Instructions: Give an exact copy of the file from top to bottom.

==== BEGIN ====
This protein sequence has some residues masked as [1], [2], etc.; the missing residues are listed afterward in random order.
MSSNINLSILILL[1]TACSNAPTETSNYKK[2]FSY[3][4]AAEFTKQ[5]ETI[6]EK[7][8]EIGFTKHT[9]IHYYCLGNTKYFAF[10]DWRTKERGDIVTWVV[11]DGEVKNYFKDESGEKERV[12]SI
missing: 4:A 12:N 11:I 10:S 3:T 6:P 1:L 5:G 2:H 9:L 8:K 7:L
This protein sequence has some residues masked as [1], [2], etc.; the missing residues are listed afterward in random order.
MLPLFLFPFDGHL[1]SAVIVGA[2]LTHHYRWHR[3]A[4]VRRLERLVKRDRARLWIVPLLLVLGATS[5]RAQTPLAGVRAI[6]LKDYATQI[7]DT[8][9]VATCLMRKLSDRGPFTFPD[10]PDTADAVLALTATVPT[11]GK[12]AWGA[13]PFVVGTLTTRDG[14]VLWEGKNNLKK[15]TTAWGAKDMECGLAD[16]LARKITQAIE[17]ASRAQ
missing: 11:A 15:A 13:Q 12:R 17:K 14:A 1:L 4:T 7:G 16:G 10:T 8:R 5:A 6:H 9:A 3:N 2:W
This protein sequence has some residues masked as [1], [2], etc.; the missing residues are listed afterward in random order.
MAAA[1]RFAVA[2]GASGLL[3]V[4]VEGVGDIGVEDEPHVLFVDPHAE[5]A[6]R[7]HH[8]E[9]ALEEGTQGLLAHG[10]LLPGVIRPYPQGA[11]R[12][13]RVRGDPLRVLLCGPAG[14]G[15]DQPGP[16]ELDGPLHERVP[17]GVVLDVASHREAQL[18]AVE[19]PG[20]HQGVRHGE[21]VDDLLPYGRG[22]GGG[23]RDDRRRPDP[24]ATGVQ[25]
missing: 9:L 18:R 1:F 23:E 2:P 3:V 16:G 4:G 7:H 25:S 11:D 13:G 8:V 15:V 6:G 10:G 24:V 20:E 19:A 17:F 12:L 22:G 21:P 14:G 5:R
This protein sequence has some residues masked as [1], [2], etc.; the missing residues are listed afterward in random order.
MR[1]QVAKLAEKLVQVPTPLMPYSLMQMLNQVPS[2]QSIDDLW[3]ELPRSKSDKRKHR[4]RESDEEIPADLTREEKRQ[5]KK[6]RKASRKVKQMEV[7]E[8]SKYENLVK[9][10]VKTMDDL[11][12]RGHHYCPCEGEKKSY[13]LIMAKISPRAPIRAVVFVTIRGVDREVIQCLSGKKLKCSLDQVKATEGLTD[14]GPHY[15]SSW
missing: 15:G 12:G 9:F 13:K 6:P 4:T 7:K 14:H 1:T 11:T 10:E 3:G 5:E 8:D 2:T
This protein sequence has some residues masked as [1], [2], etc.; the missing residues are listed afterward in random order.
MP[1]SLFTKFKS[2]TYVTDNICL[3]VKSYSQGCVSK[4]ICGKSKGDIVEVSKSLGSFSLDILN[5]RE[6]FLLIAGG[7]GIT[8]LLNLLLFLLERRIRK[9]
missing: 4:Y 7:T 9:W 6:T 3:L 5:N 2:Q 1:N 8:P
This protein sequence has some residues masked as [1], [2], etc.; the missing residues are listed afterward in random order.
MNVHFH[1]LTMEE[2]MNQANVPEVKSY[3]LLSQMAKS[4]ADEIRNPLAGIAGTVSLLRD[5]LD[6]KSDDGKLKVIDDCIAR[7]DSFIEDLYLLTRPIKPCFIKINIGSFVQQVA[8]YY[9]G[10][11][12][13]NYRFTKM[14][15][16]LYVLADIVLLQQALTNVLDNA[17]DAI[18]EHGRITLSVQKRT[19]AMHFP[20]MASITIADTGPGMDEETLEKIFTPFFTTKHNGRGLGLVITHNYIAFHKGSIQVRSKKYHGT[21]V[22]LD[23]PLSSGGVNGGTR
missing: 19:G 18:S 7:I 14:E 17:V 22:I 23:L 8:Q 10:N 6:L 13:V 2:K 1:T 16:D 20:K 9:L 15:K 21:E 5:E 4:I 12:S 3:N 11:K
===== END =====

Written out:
This protein sequence has some residues masked as [1], [2], etc.; the missing residues are listed afterward in random order.
MSSNINLSILILL[1]TACSNAPTETSNYKK[2]FSY[3][4]AAEFTKQ[5]ETI[6]EK[7][8]EIGFTKHT[9]IHYYCLGNTKYFAF[10]DWRTKERGDIVTWVV[11]DGEVKNYFKDESGEKERV[12]SI
missing: 4:A 12:N 11:I 10:S 3:T 6:P 1:L 5:G 2:H 9:L 8:K 7:L
This protein sequence has some residues masked as [1], [2], etc.; the missing residues are listed afterward in random order.
MLPLFLFPFDGHL[1]SAVIVGA[2]LTHHYRWHR[3]A[4]VRRLERLVKRDRARLWIVPLLLVLGATS[5]RAQTPLAGVRAI[6]LKDYATQI[7]DT[8][9]VATCLMRKLSDRGPFTFPD[10]PDTADAVLALTATVPT[11]GK[12]AWGA[13]PFVVGTLTTRDG[14]VLWEGKNNLKK[15]TTAWGAKDMECGLAD[16]LARKITQAIE[17]ASRAQ
missing: 11:A 15:A 13:Q 12:R 17:K 14:A 1:L 4:T 7:G 16:G 10:T 8:R 5:A 6:H 9:A 3:N 2:W
This protein sequence has some residues masked as [1], [2], etc.; the missing residues are listed afterward in random order.
MAAA[1]RFAVA[2]GASGLL[3]V[4]VEGVGDIGVEDEPHVLFVDPHAE[5]A[6]R[7]HH[8]E[9]ALEEGTQGLLAHG[10]LLPGVIRPYPQGA[11]R[12][13]RVRGDPLRVLLCGPAG[14]G[15]DQPGP[16]ELDGPLHERVP[17]GVVLDVASHREAQL[18]AVE[19]PG[20]HQGVRHGE[21]VDDLLPYGRG[22]GGG[23]RDDRRRPDP[24]ATGVQ[25]
missing: 9:L 18:R 1:F 23:E 2:P 3:V 16:G 4:G 7:H 25:S 11:D 13:G 8:V 15:V 6:G 10:G 24:V 20:E 19:A 17:F 12:L 22:G 21:P 14:G 5:R
This protein sequence has some residues masked as [1], [2], etc.; the missing residues are listed afterward in random order.
MR[1]QVAKLAEKLVQVPTPLMPYSLMQMLNQVPS[2]QSIDDLW[3]ELPRSKSDKRKHR[4]RESDEEIPADLTREEKRQ[5]KK[6]RKASRKVKQMEV[7]E[8]SKYENLVK[9][10]VKTMDDL[11][12]RGHHYCPCEGEKKSY[13]LIMAKISPRAPIRAVVFVTIRGVDREVIQCLSGKKLKCSLDQVKATEGLTD[14]GPHY[15]SSW
missing: 15:G 12:G 9:F 13:K 6:P 4:T 7:K 14:H 1:T 11:T 10:E 3:G 5:E 8:D 2:T
This protein sequence has some residues masked as [1], [2], etc.; the missing residues are listed afterward in random order.
MP[1]SLFTKFKS[2]TYVTDNICL[3]VKSYSQGCVSK[4]ICGKSKGDIVEVSKSLGSFSLDILN[5]RE[6]FLLIAGG[7]GIT[8]LLNLLLFLLERRIRK[9]
missing: 4:Y 7:T 9:W 6:T 3:L 5:N 2:Q 1:N 8:P
This protein sequence has some residues masked as [1], [2], etc.; the missing residues are listed afterward in random order.
MNVHFH[1]LTMEE[2]MNQANVPEVKSY[3]LLSQMAKS[4]ADEIRNPLAGIAGTVSLLRD[5]LD[6]KSDDGKLKVIDDCIAR[7]DSFIEDLYLLTRPIKPCFIKINIGSFVQQVA[8]YY[9]G[10][11][12][13]NYRFTKM[14][15][16]LYVLADIVLLQQALTNVLDNA[17]DAI[18]EHGRITLSVQKRT[19]AMHFP[20]MASITIADTGPGMDEETLEKIFTPFFTTKHNGRGLGLVITHNYIAFHKGSIQVRSKKYHGT[21]V[22]LD[23]PLSSGGVNGGTR
missing: 19:G 18:S 7:I 14:E 17:V 22:I 23:L 8:Q 10:N 6:L 13:V 2:K 1:T 16:D 20:K 9:L 15:K 21:E 5:E 4:I 12:S 3:N 11:K